UK politicians have said that Google, Twitter, and Facebook should pay the Metropolitan Police to find extremist content on their sites, because they’re not doing a good enough job by themselves.
MPs investigating the tech giants described them as “a disgrace” because they don’t delete illegal material quickly enough.
The MPs are part of the Home Affairs Committee, which released a report today about hate speech online and its impact on the real world.
In the report, they used examples like MPs receiving antisemitic abuse online, Facebook hosting sexualised images of children, and YouTube hosting terrorist recruitment and neo-Nazi videos.
Social media companies, they said, should help fund the Metropolitan Police’s online counter-terrorism unit to find extremist content online on their behalf. That unit is currently funded by UK taxpayers, and flags hateful content to Facebook, Twitter, and Google.
This is what the MPs proposed in their report:
“Football teams are obliged to pay for policing in their stadiums and immediate surrounding areas on match days. Government should now consult on adopting similar principles online— for example, requiring social media companies to contribute to the Metropolitan Police’s CTIRU [counter-terrorism internet referral unit] for the costs of enforcement activities which should rightfully be carried out by the companies themselves.”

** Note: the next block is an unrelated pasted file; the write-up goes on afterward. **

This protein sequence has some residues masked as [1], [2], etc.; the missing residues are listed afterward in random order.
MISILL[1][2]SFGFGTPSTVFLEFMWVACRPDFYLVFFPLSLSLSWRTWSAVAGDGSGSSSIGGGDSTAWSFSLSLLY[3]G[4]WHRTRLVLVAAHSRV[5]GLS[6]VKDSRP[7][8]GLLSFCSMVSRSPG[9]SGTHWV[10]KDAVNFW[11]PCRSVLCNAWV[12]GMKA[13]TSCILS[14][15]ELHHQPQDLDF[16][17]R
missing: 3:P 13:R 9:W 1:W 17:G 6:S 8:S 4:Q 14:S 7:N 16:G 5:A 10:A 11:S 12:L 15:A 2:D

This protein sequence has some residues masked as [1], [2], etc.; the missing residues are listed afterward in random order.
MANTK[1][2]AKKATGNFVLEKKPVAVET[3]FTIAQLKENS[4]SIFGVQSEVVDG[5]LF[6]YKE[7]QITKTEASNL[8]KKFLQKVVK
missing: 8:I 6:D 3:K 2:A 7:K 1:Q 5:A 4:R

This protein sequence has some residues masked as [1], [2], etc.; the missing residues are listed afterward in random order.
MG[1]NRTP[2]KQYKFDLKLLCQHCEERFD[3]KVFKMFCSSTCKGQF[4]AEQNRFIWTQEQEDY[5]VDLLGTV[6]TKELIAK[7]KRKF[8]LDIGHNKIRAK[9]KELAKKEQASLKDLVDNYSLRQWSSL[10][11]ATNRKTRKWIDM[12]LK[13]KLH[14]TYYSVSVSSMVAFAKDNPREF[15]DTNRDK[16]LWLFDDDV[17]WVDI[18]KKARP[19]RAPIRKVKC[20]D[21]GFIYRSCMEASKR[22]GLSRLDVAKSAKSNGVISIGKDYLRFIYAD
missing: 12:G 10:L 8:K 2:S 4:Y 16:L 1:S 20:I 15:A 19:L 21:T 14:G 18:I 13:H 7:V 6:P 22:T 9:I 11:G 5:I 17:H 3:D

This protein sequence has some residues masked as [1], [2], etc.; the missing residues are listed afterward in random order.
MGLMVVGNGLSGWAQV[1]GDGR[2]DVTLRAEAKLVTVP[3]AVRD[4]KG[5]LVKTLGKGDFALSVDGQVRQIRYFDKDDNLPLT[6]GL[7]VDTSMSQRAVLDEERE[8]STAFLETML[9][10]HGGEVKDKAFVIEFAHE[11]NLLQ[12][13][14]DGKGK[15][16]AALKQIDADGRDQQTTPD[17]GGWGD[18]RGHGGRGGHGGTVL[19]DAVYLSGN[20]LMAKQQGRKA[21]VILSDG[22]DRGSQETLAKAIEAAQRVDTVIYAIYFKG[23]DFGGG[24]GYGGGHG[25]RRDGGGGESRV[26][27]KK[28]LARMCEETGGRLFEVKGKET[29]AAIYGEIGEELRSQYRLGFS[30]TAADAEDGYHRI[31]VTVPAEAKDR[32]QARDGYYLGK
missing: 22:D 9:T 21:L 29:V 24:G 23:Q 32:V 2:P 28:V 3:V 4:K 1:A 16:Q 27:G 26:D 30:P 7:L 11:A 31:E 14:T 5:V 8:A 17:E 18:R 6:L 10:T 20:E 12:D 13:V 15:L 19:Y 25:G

The MPs also proposed “meaningful fines” if the tech giants didn’t take down illegal content in a short time, and quarterly reports which showed how much hate speech they had removed from their platforms.
Committee chair Yvette Cooper added:
“The biggest and richest social media companies are shamefully far from taking sufficient action to tackle illegal and dangerous content, to implement proper community standards or to keep their users safe. Given their immense size, resources and global reach, it is completely irresponsible of them to fail to abide by the law, and to keep their users and others safe.”
At the moment, it doesn’t look like the government will change the law to force tech giants to take hate speech more seriously. According to the report, MPs have pressured the trio to do more in a series of meetings. Last month, the three firms promised to develop new tools to identify terrorist propaganda online after meeting with home secretary Amber Rudd.
Facebook, Twitter, and Google did not immediately respond to a request for comment.